Church buildings come in many varieties, from old to new, urban to rural, and big to small. In this feature, ChurchDays appreciates the little churches in life: a selection of ten of the smallest Anglican churches in England. We’re starting in the North and heading South…

St Andrew, Upleatham, North Yorkshire

The title of second smallest church in England goes to St Andrew’s at Upleatham, which measures a miniscule 6m by 4m. In fact, the tiny building is all that remains of a larger church dating from the 12th century: for instance, the impression of a filled in archway at the rear of the church suggests that there was once a south aisle that has been demolished. The church was replaced in 1835 with the building of a new church to the north of the village, the only feature to move from the old church to the new being a 12th century rectangular font with carved sides.

The old church itself is now closed, but the churchyard is open for visitors to look around and admire this tiny gem.

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St James, Dalehead, Lancashire

Next up is the remote church of St James at Dalehead. A church was first consecrated in this area in October 1852, but had to be moved stone by stone up to its current location to make way for Stocks reservoir during the late 1930s. The church built from the remaining stone was much smaller. The church refurbished in 2007 and is known for being only the second church to install a wind turbine, which it uses to power its heating and lighting.

Its graveyard is a Biological Heritage Site in Lancashire with over 130 different species of upland meadow plants, and the church’s location within Gisburn Forest is an Area of Outstanding National Beauty. This makes it a fine resting point with great views across the forest for any visitors to the area.

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St James, Fordon, East Riding

This church holds the title of being the smallest active church in Yorkshire. Befitting its small church, it is also said that the village of Fordon is one of the smallest villages in the UK. The church is Norman, having been built between 1086 and 1115, and celebrated its 900th anniversary in 2015 with a visit from the Archbishop of York. During the event, the church revealed that they had worked with the local brewery to produce their own beer in celebration – the Fordon 900.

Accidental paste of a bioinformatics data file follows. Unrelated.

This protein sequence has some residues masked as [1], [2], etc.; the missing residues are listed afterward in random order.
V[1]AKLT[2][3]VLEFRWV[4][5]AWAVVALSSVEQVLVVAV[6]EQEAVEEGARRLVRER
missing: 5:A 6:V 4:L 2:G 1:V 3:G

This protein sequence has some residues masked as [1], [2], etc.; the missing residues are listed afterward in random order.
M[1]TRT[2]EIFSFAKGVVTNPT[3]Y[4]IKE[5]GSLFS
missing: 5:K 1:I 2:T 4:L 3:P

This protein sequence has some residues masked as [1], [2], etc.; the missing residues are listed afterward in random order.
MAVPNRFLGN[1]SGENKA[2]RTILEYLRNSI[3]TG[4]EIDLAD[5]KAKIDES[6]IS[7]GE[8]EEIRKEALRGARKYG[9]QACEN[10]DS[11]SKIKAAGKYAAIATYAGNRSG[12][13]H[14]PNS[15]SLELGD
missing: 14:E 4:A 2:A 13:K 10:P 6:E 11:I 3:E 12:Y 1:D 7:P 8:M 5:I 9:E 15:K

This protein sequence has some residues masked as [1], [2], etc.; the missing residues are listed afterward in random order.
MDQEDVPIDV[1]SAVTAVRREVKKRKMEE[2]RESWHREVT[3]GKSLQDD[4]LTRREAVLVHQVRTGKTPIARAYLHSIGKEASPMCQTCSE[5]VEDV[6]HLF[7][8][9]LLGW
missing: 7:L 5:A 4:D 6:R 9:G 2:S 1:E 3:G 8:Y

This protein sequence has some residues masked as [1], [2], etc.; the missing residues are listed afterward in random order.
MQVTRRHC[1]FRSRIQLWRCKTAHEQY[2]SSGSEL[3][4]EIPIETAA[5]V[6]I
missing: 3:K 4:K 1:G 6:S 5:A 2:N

The church holds communion every first Sunday of the month, and is still used by the community for open days, weddings, and baptisms.

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St James, Drayton, Leicestershire

This small church located in the middle of the village green only has one room and is the smallest in Leicestershire. Originally medieval, the church became disused after the Reformation, and while it was out of use it served as the village bakery. Having changed ownership in 1878, it was demolished and rebuilt in the same style.

It is still used for services on Sundays, with chairs inside to seat 20 people.

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St Faith, Farmcote, Gloucestershire

A Grade I chapel of ease, St Faith is located in the small village of Farmcote in the Cotswolds. The original building was Saxon, but all that is left of that church is the Saxo-Norman nave and the remains of a doorway. Excavations in the late Victorian period found remnants of a semi-circular chancel, but there is no trace of this above ground. Inside is a memorial to the Stratford family who had owned the manor at Farmcote since 1320; their memorial effigy figures have obviously been cut down to fit the small space inside of the chapel, as their feet are missing!

This quiet rural church is best visited as part of a circular walk from Hailes Abbey, as recommended by Britain Express.

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St Ethelburga-the-Virgin within Bishopsgate, London